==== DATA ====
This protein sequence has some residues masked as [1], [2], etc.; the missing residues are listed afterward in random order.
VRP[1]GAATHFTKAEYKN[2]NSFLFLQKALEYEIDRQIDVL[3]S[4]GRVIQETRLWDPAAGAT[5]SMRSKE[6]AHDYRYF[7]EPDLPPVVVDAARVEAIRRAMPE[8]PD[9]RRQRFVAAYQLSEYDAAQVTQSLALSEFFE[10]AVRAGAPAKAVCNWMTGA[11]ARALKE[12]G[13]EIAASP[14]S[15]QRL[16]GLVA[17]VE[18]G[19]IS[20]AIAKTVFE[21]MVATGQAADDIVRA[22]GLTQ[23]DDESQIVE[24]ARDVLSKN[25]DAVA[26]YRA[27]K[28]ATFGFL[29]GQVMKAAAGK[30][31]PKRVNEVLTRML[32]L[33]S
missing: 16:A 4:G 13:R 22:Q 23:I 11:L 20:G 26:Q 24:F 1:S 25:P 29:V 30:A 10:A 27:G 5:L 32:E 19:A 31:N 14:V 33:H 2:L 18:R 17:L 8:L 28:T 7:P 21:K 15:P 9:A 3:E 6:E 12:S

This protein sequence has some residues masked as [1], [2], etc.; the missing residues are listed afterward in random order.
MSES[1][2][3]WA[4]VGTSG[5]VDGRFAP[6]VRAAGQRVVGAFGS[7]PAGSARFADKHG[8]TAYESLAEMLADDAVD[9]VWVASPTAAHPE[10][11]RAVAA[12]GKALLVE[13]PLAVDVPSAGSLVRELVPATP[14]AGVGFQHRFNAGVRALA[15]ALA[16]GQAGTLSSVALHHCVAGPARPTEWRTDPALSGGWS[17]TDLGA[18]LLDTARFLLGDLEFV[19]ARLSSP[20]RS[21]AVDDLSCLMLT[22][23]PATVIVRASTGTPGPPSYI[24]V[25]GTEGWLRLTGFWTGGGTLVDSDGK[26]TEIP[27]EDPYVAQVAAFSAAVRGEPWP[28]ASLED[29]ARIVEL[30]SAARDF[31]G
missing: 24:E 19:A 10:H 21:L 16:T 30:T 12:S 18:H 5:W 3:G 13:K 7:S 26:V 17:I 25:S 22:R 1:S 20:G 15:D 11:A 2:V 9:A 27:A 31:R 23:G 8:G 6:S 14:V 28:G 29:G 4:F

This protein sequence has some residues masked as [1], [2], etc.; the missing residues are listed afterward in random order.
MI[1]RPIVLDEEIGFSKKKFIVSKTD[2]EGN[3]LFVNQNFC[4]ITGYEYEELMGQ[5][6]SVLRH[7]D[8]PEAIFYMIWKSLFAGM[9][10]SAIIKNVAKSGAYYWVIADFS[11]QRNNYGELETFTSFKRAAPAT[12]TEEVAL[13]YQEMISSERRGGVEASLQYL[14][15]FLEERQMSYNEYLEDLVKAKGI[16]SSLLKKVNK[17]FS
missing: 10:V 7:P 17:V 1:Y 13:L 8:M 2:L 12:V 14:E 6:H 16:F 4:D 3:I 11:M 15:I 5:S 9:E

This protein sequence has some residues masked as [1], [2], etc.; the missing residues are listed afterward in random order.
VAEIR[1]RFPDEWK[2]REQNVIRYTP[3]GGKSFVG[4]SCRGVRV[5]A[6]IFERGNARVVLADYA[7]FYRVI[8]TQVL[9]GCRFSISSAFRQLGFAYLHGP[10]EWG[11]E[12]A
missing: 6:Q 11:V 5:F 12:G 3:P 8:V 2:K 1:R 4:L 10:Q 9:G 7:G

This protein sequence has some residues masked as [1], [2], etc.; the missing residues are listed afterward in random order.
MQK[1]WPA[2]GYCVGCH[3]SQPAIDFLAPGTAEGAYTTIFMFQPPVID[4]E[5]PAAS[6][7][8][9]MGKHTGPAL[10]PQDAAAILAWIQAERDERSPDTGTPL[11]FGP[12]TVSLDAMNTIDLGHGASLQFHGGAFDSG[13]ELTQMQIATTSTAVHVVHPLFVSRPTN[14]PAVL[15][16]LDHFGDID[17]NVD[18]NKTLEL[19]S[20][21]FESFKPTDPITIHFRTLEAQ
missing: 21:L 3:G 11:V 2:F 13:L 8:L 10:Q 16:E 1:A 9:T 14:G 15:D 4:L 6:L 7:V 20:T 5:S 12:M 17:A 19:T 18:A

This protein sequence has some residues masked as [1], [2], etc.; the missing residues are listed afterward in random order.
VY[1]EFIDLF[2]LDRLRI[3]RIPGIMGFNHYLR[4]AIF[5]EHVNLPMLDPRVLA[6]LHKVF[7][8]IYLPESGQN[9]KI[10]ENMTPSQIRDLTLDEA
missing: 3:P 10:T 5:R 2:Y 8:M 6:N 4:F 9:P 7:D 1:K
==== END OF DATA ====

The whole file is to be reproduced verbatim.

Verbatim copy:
This protein sequence has some residues masked as [1], [2], etc.; the missing residues are listed afterward in random order.
VRP[1]GAATHFTKAEYKN[2]NSFLFLQKALEYEIDRQIDVL[3]S[4]GRVIQETRLWDPAAGAT[5]SMRSKE[6]AHDYRYF[7]EPDLPPVVVDAARVEAIRRAMPE[8]PD[9]RRQRFVAAYQLSEYDAAQVTQSLALSEFFE[10]AVRAGAPAKAVCNWMTGA[11]ARALKE[12]G[13]EIAASP[14]S[15]QRL[16]GLVA[17]VE[18]G[19]IS[20]AIAKTVFE[21]MVATGQAADDIVRA[22]GLTQ[23]DDESQIVE[24]ARDVLSKN[25]DAVA[26]YRA[27]K[28]ATFGFL[29]GQVMKAAAGK[30][31]PKRVNEVLTRML[32]L[33]S
missing: 16:A 4:G 13:R 22:Q 23:I 11:L 20:G 26:Q 24:F 1:S 25:P 29:V 30:A 10:A 27:G 5:L 32:E 19:A 31:N 14:V 33:H 2:L 18:R 17:L 8:L 28:T 7:P 21:K 15:P 9:A 3:E 6:E 12:S

This protein sequence has some residues masked as [1], [2], etc.; the missing residues are listed afterward in random order.
MSES[1][2][3]WA[4]VGTSG[5]VDGRFAP[6]VRAAGQRVVGAFGS[7]PAGSARFADKHG[8]TAYESLAEMLADDAVD[9]VWVASPTAAHPE[10][11]RAVAA[12]GKALLVE[13]PLAVDVPSAGSLVRELVPATP[14]AGVGFQHRFNAGVRALA[15]ALA[16]GQAGTLSSVALHHCVAGPARPTEWRTDPALSGGWS[17]TDLGA[18]LLDTARFLLGDLEFV[19]ARLSSP[20]RS[21]AVDDLSCLMLT[22][23]PATVIVRASTGTPGPPSYI[24]V[25]GTEGWLRLTGFWTGGGTLVDSDGK[26]TEIP[27]EDPYVAQVAAFSAAVRGEPWP[28]ASLED[29]ARIVEL[30]SAARDF[31]G
missing: 24:E 19:A 10:H 21:L 16:T 30:T 12:S 18:H 5:W 3:G 13:K 7:S 26:V 17:I 25:S 22:R 1:S 20:G 15:D 11:A 2:V 9:A 27:A 31:R 23:G 8:G 6:S 14:V 28:G 29:G 4:F

This protein sequence has some residues masked as [1], [2], etc.; the missing residues are listed afterward in random order.
MI[1]RPIVLDEEIGFSKKKFIVSKTD[2]EGN[3]LFVNQNFC[4]ITGYEYEELMGQ[5][6]SVLRH[7]D[8]PEAIFYMIWKSLFAGM[9][10]SAIIKNVAKSGAYYWVIADFS[11]QRNNYGELETFTSFKRAAPAT[12]TEEVAL[13]YQEMISSERRGGVEASLQYL[14][15]FLEERQMSYNEYLEDLVKAKGI[16]SSLLKKVNK[17]FS
missing: 10:V 7:P 17:V 1:Y 13:L 8:M 2:L 12:V 14:E 6:H 16:F 4:D 3:I 11:M 15:I 5:S 9:E

This protein sequence has some residues masked as [1], [2], etc.; the missing residues are listed afterward in random order.
VAEIR[1]RFPDEWK[2]REQNVIRYTP[3]GGKSFVG[4]SCRGVRV[5]A[6]IFERGNARVVLADYA[7]FYRVI[8]TQVL[9]GCRFSISSAFRQLGFAYLHGP[10]EWG[11]E[12]A
missing: 6:Q 11:V 5:F 12:G 3:P 8:V 2:K 1:R 4:L 10:Q 9:G 7:G

This protein sequence has some residues masked as [1], [2], etc.; the missing residues are listed afterward in random order.
MQK[1]WPA[2]GYCVGCH[3]SQPAIDFLAPGTAEGAYTTIFMFQPPVID[4]E[5]PAAS[6][7][8][9]MGKHTGPAL[10]PQDAAAILAWIQAERDERSPDTGTPL[11]FGP[12]TVSLDAMNTIDLGHGASLQFHGGAFDSG[13]ELTQMQIATTSTAVHVVHPLFVSRPTN[14]PAVL[15][16]LDHFGDID[17]NVD[18]NKTLEL[19]S[20][21]FESFKPTDPITIHFRTLEAQ
missing: 21:L 3:G 11:V 2:F 13:L 8:L 10:Q 16:E 1:A 9:T 14:G 15:D 4:L 6:L 7:V 20:T 5:S 12:M 17:A 19:T 18:A

This protein sequence has some residues masked as [1], [2], etc.; the missing residues are listed afterward in random order.
VY[1]EFIDLF[2]LDRLRI[3]RIPGIMGFNHYLR[4]AIF[5]EHVNLPMLDPRVLA[6]LHKVF[7][8]IYLPESGQN[9]KI[10]ENMTPSQIRDLTLDEA
missing: 3:P 10:T 5:R 2:Y 8:M 6:N 4:F 9:P 7:D 1:K